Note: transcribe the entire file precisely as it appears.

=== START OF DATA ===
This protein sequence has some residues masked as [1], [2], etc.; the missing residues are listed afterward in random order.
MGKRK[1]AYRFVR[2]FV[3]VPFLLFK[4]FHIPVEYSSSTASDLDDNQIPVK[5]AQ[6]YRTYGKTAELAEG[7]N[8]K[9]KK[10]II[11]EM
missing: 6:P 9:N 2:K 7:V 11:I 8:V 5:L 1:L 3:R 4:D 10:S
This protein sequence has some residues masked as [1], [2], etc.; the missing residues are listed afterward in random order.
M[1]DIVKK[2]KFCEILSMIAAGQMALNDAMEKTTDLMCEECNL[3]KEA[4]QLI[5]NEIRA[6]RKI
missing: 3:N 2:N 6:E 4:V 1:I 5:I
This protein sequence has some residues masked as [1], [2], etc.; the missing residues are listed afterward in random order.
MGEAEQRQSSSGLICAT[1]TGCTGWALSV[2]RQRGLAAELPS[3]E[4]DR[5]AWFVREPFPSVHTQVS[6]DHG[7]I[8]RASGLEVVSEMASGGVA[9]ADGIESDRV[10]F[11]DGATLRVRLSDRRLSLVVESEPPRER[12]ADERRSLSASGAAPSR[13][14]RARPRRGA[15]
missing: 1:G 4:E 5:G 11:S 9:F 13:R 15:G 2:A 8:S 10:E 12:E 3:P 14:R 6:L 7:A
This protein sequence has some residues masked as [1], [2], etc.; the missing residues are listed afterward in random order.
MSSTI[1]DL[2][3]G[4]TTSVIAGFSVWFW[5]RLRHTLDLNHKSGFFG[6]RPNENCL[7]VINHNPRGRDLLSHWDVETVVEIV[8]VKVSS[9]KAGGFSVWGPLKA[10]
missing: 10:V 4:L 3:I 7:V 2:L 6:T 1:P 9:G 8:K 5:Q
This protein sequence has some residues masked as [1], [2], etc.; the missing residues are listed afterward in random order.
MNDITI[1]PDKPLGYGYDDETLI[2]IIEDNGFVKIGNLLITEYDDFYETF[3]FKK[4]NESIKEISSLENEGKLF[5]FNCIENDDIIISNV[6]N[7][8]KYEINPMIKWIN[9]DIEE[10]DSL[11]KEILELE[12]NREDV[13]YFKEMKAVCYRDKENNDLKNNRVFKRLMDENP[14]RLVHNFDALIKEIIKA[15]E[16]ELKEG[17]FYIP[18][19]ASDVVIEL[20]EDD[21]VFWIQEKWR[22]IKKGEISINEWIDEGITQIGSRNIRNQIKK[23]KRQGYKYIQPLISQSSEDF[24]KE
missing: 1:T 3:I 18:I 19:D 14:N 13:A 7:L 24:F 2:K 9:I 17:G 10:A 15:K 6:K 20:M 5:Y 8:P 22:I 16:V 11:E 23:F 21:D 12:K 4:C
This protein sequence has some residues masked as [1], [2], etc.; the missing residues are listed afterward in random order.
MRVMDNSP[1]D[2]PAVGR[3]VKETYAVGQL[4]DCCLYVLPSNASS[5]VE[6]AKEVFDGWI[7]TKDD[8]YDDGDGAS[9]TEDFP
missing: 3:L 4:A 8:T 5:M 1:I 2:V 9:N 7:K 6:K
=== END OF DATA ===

This protein sequence has some residues masked as [1], [2], etc.; the missing residues are listed afterward in random order.
MGKRK[1]AYRFVR[2]FV[3]VPFLLFK[4]FHIPVEYSSSTASDLDDNQIPVK[5]AQ[6]YRTYGKTAELAEG[7]N[8]K[9]KK[10]II[11]EM
missing: 6:P 9:N 2:K 7:V 11:I 8:V 5:L 1:L 3:R 4:D 10:S
This protein sequence has some residues masked as [1], [2], etc.; the missing residues are listed afterward in random order.
M[1]DIVKK[2]KFCEILSMIAAGQMALNDAMEKTTDLMCEECNL[3]KEA[4]QLI[5]NEIRA[6]RKI
missing: 3:N 2:N 6:E 4:V 1:I 5:I
This protein sequence has some residues masked as [1], [2], etc.; the missing residues are listed afterward in random order.
MGEAEQRQSSSGLICAT[1]TGCTGWALSV[2]RQRGLAAELPS[3]E[4]DR[5]AWFVREPFPSVHTQVS[6]DHG[7]I[8]RASGLEVVSEMASGGVA[9]ADGIESDRV[10]F[11]DGATLRVRLSDRRLSLVVESEPPRER[12]ADERRSLSASGAAPSR[13][14]RARPRRGA[15]
missing: 1:G 4:E 5:G 11:S 9:F 13:R 15:G 2:A 8:S 10:E 12:E 3:P 14:R 6:L 7:A
This protein sequence has some residues masked as [1], [2], etc.; the missing residues are listed afterward in random order.
MSSTI[1]DL[2][3]G[4]TTSVIAGFSVWFW[5]RLRHTLDLNHKSGFFG[6]RPNENCL[7]VINHNPRGRDLLSHWDVETVVEIV[8]VKVSS[9]KAGGFSVWGPLKA[10]
missing: 10:V 4:L 3:I 7:V 2:L 6:T 1:P 9:G 8:K 5:Q
This protein sequence has some residues masked as [1], [2], etc.; the missing residues are listed afterward in random order.
MNDITI[1]PDKPLGYGYDDETLI[2]IIEDNGFVKIGNLLITEYDDFYETF[3]FKK[4]NESIKEISSLENEGKLF[5]FNCIENDDIIISNV[6]N[7][8]KYEINPMIKWIN[9]DIEE[10]DSL[11]KEILELE[12]NREDV[13]YFKEMKAVCYRDKENNDLKNNRVFKRLMDENP[14]RLVHNFDALIKEIIKA[15]E[16]ELKEG[17]FYIP[18][19]ASDVVIEL[20]EDD[21]VFWIQEKWR[22]IKKGEISINEWIDEGITQIGSRNIRNQIKK[23]KRQGYKYIQPLISQSSEDF[24]KE
missing: 1:T 3:I 18:I 19:D 14:N 13:A 7:L 24:F 2:K 9:I 17:G 10:A 15:K 6:K 20:M 5:Y 8:P 22:I 16:V 11:E 23:F 21:D 12:K 4:C
This protein sequence has some residues masked as [1], [2], etc.; the missing residues are listed afterward in random order.
MRVMDNSP[1]D[2]PAVGR[3]VKETYAVGQL[4]DCCLYVLPSNASS[5]VE[6]AKEVFDGWI[7]TKDD[8]YDDGDGAS[9]TEDFP
missing: 3:L 4:A 8:T 5:M 1:I 2:V 9:N 7:K 6:K